Carotid Artery Catheter (CAC)
|Available in: Rats||Anesthetics||Analgesic|
|Pre-Operative Procedures||Intra-Operative Care||Post-Operative Care|
The animal is anesthetized and clipped over the right (or left) carotid artery and at the nape. Sterile eye lubricant is placed in both eyes, and the clipped skin area over the carotid artery is surgically prepared. The animal is placed in dorsal recumbency on a surgery board fitted with a sterile board drape. Analgesic is administered.
To expose the carotid artery, a small (1-3 cm) skin incision is made right (or left) of the midline terminating at the level of the clavicle. A dissecting scope may be required for the remainder of this procedure. The muscle ventral to the artery is retracted, salivary and other associated tissues are gently cleared using blunt dissection to expose the carotid artery. Two pieces of suture are tied around the carotid artery (approximately 2-7 mm apart); the cranial piece is tightly tied while the caudal piece is loosely tied. The cranial suture is weighted with a small hemostat or needle holder to reduce bleeding. An incision is made to the vessel, and a sterile catheter is inserted toward the heart just outside of the aortic valves. Once in place, the suture is used to anchor the catheter securely to the vein. The catheter is tested for patency. Blood in the surgical site is controlled with cotton-tipped applicators or gauze.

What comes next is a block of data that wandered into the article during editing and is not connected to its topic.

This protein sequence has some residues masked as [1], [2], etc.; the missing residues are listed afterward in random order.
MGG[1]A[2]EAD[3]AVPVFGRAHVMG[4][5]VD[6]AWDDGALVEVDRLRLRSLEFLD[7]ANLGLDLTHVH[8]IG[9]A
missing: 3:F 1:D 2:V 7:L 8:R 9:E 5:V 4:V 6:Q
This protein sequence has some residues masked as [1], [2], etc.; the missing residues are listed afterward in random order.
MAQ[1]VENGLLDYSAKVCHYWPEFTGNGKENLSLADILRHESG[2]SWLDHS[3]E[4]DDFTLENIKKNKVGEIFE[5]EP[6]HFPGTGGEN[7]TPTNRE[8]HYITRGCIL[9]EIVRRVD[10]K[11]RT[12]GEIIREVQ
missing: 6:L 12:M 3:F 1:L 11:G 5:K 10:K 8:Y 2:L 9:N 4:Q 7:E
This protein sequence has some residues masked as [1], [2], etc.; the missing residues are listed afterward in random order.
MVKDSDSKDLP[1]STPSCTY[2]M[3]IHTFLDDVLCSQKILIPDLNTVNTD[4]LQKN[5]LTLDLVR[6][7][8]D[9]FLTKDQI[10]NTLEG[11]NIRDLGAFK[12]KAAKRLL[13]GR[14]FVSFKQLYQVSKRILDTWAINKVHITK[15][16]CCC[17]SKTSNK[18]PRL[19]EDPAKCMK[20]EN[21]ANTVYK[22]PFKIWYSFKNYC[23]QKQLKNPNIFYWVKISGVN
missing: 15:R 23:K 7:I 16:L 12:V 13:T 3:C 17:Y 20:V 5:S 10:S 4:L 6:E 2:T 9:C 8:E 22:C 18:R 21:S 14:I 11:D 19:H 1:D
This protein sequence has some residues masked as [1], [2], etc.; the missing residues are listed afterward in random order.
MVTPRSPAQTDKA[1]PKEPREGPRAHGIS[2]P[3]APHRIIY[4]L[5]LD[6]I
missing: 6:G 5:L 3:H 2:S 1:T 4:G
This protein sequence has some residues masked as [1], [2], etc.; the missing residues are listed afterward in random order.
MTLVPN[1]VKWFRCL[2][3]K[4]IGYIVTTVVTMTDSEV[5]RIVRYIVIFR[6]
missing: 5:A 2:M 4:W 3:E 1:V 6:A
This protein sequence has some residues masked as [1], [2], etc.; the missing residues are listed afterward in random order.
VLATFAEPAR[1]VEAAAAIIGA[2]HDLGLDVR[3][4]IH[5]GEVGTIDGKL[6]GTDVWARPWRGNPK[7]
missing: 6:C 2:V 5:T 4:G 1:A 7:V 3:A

The animal is turned to permit access to the dorsal area where the catheter will be tunneled through to an exit site on the nape. The clipped area of the nape is surgically prepared, and a small (approximately 2-7 mm), midline incision is made to the skin between the shoulder blades. The catheter is tunneled under the skin and accessed through the incision at the nape. The catheter is checked for patency and is filled with a locking solution and plugged. The ventral and dorsal incisions are closed with approved closing materials (suture or stainless steel clips), and the catheter plug is anchored to the closing material. Excess catheter is tucked under the skin, and the surgery sites are treated with an approved disinfectant followed by an alcohol swabbing.
A standard sham CAC model is prepared as described above with regards to surgical site preparation, dissection of the carotid, tunneling, wound closing, and surgical site disinfection; however, no catheters are inserted.